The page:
Rising to the level of the higher races, we mark the thought of future existence taking a larger and larger place in the conyictions of religion, the expectation of a judgment after death gaining in intensity and becoming, what it scarcely seems to the savage, a real motive in life. Yet this change is not to be measured as proceeding throughout in any direct proportion with the development of culture. The doctrine of the future life has hardly taken deeper and stronger root in the higher than in the middle levels of civilization. In the language of ancient Egypt, it is the dead who are emphatically called the 'living,' for their life is everlasting, whether in the world of the departed, or nearer home in the tomb, the eternal dwelling.' The Moslem says that men sleep in life and wake in death; the Hindu likens the body which a soul has quitted to the bed he rises from in the morning. The story of the ancient

Getæ, who wept at births and laughed at funerals, embodies an idea of the relation of this life to the next which comes to the surface again and again in the history of religion, nowhere perhaps touched in with a lighter hand than in the Arabian Nights' tale where Abdallah of the Sea indig. nantly breaks off his friendship with Abdallah of the Land, when he hears that the dwellers on the land do not feast and sing when one of them dies, like the dwellers in the sea, but mourn and weep and tear their garments. Such thoughts lead on into the morbid asceticism that culminates in the life of the Buddhist saint, eating his food with loathing from the alms-bowl that he carries as though it held medicine, wrapping himself in grave-clothes from the cemetery, or putting on his disfigured robe as though it were a bandage to cover a sore, whose looking forward is to death for deliverance from the misery of life, whose dreamiest hope is that after an inconceivable series of successive existences he may find in utter dissolution and not being a refuge even from heaven.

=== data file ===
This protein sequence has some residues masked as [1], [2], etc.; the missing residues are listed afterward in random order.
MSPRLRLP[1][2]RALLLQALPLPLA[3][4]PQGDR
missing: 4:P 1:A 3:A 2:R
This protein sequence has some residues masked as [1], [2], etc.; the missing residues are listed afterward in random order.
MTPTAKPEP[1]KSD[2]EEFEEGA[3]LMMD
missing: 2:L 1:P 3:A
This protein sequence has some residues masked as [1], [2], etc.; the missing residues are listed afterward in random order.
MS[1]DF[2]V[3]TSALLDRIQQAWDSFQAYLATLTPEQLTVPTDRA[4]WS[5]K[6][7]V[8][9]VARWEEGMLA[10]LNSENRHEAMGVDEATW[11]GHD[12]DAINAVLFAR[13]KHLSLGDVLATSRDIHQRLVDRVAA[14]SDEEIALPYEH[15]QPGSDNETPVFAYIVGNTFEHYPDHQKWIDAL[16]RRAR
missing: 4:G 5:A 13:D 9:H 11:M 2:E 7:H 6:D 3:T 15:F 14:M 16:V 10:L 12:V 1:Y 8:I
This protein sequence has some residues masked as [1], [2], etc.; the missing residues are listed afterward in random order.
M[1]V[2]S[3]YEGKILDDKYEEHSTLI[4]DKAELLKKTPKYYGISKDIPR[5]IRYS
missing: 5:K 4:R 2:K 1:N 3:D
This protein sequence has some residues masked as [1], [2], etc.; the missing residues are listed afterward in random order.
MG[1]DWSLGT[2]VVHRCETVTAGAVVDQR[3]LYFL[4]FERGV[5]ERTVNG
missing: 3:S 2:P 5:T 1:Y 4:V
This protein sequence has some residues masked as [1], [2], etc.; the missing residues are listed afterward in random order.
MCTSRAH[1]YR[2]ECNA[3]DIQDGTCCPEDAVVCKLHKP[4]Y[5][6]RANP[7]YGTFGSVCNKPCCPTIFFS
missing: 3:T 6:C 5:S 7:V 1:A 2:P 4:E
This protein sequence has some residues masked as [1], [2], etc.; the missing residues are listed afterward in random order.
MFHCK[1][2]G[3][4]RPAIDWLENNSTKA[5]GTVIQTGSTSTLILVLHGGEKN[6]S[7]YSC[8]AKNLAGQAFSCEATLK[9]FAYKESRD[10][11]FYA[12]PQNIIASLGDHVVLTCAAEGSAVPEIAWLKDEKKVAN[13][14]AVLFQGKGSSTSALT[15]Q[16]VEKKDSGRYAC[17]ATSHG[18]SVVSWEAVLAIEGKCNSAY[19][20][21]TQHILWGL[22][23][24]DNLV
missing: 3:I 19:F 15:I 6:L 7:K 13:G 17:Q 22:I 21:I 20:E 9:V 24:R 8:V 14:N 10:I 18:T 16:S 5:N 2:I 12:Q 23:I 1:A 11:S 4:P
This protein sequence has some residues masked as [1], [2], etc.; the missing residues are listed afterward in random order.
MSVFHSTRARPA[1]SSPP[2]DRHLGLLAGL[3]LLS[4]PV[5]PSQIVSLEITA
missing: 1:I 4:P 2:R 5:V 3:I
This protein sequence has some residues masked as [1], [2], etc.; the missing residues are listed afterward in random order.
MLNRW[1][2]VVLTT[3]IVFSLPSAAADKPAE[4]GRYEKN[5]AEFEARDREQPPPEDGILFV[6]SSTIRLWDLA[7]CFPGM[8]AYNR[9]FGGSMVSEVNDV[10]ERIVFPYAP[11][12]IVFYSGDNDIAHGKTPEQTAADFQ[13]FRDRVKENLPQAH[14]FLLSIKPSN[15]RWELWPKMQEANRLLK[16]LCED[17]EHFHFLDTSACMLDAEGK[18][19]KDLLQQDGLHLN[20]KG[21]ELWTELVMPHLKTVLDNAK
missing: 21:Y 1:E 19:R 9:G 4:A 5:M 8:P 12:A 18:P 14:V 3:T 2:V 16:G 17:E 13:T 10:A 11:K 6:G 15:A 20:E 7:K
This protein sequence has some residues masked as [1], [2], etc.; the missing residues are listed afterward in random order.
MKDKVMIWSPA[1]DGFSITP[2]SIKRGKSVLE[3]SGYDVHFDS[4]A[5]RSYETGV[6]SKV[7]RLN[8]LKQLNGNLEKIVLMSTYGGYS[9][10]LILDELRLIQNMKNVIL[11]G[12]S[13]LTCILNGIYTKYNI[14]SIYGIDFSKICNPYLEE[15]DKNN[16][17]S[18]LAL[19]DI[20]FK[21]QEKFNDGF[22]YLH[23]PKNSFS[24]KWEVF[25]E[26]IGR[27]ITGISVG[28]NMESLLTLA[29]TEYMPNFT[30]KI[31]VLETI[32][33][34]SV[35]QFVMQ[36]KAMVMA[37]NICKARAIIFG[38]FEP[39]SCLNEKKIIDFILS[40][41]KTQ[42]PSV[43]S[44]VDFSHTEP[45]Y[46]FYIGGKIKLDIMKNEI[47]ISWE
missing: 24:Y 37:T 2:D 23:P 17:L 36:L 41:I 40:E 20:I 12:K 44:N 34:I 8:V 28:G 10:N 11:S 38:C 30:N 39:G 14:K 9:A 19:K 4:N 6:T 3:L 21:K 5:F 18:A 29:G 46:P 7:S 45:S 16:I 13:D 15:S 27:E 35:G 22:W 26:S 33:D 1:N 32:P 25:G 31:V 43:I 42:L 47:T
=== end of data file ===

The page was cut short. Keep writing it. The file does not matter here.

The belief in future retribution has been indeed a powerful engine in shaping the life of nations. Powerful both for good and evil, it has been made the servant-of-all-work of many faiths. Priesthoods have used it unscrupulously for their professional ends, to gain wealth and power for their own caste, to stop intellectual and social progress beyond the barriers of their consecrated systems. On the banks of the river of death, a band of priests has stood for ages to bar the passage against all poor souls who cannot satisfy their demands for ceremonies, and formulas, and fees. This is the dark side of the picture. On the bright side, as we study the moral standards of the higher nations, and see how the hopes and fears of the life to come have been brought to enforce their teachings, it is plain that through most widely differing religions the doctrine of future judgment has been made to further goodness and to check wickedness, according to the shifting rules by which men have divided right from wrong. The philosophic schools which from classic times onward have rejected the belief in a future existence, appear to have come back by a new road to the very starting-point which perhaps the rudest races of men never quitted. At least this seems true as regards the doctrine of future retribution, which is alike absent from the belief of classes of men at the two extremes of culture. How far the moral standard of life may have been adjusted throughout the higher races with reference to a life hereafter, is a problem difficult of solution, so largely do unbelievers in this second life share ethical principles which have been more or less shaped under its influence. Men who live for one world or for two, have high motives of virtue in common; the noble self-respect which impels them to the life they feel worthy of them; the love of goodness for its own sake and for its immediate results; and beyond this, the desire to do good that shall survive the doer, who will not indeed be in the land of the living to see his work, but who can yet discount his expectations into some measure of present satisfaction. Yet he who believes that his thread of life will be severed once and for ever by the fatal shears, Well knows that he wants a purpose and a joy in life, which belong to him who looks for a life to come. Few men feel real contentment in the expectation of vanishing out of conscious existence, henceforth, like the great Buddha, to exist only in their works. To remain incarnate in the memory of friends is something. A few great spirits may enjoy in the reverence of future ages a thousand years or so of subjective immortality;' though as for mankind at large, the individual's personal interest hardly extends beyond those who have lived in his time, while his own memory scarce outlives the third and fourth generation. But over and above these secular motives, the belief in immortality extends its powerful influence through life, and culminates at the last hour, when, setting aside the very evidence of their senses, the mourners smile through their tears, and say it is not death but life.